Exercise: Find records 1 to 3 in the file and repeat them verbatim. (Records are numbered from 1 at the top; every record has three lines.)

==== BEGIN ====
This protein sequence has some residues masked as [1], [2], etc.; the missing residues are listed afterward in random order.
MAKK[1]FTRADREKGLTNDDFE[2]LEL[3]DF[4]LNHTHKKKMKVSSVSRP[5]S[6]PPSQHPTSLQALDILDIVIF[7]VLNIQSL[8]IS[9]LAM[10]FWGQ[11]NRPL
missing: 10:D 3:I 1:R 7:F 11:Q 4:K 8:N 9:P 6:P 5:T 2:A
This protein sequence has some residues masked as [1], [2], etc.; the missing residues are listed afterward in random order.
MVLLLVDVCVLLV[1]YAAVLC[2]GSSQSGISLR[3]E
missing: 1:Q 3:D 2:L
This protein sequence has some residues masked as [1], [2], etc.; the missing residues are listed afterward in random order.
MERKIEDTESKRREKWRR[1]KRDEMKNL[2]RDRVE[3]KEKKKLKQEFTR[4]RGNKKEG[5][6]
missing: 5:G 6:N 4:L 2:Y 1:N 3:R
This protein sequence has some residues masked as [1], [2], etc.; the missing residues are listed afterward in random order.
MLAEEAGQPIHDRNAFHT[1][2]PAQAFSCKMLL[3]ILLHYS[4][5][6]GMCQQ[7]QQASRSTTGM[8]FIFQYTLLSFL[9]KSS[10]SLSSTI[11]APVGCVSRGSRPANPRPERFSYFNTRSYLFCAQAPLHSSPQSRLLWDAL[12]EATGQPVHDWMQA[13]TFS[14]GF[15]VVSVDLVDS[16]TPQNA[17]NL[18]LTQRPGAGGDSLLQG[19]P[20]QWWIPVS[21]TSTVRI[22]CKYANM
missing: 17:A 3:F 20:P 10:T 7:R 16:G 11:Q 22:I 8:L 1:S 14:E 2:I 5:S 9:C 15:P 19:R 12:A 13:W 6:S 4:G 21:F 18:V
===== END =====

This protein sequence has some residues masked as [1], [2], etc.; the missing residues are listed afterward in random order.
MAKK[1]FTRADREKGLTNDDFE[2]LEL[3]DF[4]LNHTHKKKMKVSSVSRP[5]S[6]PPSQHPTSLQALDILDIVIF[7]VLNIQSL[8]IS[9]LAM[10]FWGQ[11]NRPL
missing: 10:D 3:I 1:R 7:F 11:Q 4:K 8:N 9:P 6:P 5:T 2:A
This protein sequence has some residues masked as [1], [2], etc.; the missing residues are listed afterward in random order.
MVLLLVDVCVLLV[1]YAAVLC[2]GSSQSGISLR[3]E
missing: 1:Q 3:D 2:L
This protein sequence has some residues masked as [1], [2], etc.; the missing residues are listed afterward in random order.
MERKIEDTESKRREKWRR[1]KRDEMKNL[2]RDRVE[3]KEKKKLKQEFTR[4]RGNKKEG[5][6]
missing: 5:G 6:N 4:L 2:Y 1:N 3:R